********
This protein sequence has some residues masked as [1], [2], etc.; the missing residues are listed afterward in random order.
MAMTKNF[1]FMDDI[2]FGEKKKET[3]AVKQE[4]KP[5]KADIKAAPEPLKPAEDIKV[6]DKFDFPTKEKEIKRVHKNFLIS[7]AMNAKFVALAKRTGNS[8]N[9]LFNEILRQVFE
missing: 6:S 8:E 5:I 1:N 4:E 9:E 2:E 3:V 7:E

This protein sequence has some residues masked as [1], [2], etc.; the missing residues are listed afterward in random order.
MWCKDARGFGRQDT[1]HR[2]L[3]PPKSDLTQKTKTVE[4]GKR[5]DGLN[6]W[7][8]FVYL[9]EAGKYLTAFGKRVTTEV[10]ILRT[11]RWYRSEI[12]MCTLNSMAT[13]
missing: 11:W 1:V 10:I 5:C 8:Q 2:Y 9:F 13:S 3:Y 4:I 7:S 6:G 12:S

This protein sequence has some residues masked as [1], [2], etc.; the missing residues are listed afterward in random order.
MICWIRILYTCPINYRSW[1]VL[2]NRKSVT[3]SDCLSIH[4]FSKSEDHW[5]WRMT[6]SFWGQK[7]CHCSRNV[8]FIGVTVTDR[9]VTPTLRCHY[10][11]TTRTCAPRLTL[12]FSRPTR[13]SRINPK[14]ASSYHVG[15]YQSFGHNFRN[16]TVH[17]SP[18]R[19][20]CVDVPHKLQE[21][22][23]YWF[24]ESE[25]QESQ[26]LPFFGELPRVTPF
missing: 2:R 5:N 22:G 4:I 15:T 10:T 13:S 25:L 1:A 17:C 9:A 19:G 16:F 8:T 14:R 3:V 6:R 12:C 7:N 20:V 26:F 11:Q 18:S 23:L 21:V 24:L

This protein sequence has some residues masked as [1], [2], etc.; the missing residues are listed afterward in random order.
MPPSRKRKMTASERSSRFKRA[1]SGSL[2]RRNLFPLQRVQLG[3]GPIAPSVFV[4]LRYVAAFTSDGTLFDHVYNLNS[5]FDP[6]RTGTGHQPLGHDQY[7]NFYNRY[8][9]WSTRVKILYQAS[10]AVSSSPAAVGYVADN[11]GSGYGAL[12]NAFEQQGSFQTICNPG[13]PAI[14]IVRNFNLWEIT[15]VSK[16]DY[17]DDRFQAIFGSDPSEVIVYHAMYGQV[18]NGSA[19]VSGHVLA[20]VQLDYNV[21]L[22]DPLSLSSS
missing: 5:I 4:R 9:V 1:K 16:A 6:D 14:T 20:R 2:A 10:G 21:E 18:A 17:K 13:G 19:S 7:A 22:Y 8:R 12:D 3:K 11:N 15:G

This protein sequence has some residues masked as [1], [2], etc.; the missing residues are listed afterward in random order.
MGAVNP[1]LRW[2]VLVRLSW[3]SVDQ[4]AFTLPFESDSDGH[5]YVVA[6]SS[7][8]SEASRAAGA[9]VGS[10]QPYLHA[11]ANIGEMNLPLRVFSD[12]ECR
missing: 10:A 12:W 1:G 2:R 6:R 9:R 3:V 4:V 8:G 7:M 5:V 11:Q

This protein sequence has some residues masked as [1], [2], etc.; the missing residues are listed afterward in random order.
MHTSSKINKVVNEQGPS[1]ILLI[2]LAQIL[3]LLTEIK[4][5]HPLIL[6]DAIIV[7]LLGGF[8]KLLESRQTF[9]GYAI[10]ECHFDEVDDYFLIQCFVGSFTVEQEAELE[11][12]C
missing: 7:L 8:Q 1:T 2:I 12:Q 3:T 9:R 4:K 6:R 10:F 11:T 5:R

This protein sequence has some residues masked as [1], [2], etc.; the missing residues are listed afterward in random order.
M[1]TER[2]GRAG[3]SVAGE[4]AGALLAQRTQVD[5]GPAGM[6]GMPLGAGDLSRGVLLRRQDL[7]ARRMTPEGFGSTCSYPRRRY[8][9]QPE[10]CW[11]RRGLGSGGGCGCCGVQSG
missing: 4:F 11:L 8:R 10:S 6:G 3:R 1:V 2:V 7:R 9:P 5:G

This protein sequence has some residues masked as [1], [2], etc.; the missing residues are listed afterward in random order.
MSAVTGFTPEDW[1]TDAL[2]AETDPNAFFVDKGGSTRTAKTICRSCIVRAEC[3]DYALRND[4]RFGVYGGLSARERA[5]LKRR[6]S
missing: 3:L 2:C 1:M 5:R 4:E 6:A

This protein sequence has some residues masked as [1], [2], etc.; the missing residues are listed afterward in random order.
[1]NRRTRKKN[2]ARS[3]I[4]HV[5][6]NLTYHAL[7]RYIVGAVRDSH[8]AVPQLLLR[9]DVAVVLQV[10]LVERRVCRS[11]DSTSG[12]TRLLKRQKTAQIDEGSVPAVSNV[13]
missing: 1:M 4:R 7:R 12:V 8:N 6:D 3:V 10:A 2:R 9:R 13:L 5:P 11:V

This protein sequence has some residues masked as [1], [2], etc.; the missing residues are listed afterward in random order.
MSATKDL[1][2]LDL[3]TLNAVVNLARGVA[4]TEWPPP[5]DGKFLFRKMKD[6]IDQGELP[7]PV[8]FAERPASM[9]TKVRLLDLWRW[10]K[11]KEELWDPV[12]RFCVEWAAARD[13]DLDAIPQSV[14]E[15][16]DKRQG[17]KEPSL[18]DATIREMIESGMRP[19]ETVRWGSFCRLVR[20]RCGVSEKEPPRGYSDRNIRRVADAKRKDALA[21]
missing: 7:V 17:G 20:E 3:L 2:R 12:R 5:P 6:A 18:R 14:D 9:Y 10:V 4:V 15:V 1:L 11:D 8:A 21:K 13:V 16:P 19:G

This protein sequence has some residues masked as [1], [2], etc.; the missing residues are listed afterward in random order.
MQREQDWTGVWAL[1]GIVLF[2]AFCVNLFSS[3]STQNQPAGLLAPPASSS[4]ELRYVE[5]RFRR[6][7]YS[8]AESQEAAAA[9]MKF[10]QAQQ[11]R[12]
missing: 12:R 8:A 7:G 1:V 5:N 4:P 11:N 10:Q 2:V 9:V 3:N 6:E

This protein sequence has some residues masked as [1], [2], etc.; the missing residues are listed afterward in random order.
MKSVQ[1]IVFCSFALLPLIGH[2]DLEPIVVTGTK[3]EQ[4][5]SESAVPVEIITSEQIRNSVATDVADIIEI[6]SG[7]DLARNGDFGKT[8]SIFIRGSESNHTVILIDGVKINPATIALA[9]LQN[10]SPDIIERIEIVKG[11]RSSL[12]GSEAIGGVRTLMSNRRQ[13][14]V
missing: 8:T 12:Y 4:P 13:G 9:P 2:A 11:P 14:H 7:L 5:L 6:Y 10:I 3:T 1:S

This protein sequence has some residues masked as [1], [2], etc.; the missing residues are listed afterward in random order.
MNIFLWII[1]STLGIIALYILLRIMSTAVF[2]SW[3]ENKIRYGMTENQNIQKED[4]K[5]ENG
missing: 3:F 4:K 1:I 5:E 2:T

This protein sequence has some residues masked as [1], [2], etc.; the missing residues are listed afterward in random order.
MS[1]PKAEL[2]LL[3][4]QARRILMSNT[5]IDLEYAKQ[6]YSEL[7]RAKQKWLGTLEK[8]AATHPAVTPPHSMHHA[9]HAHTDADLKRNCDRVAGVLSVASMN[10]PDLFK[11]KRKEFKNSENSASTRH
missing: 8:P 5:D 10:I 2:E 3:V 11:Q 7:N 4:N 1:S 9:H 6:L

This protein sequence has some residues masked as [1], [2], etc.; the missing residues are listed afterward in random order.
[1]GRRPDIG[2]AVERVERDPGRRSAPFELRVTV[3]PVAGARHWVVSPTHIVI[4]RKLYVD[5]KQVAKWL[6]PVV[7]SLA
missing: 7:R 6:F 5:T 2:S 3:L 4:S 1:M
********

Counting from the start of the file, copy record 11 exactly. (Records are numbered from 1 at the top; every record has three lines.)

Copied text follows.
This protein sequence has some residues masked as [1], [2], etc.; the missing residues are listed afterward in random order.
MQREQDWTGVWAL[1]GIVLF[2]AFCVNLFSS[3]STQNQPAGLLAPPASSS[4]ELRYVE[5]RFRR[6][7]YS[8]AESQEAAAA[9]MKF[10]QAQQ[11]R[12]
missing: 12:R 8:A 7:G 1:V 5:N 4:P 11:N 10:Q 2:V 9:V 3:N 6:E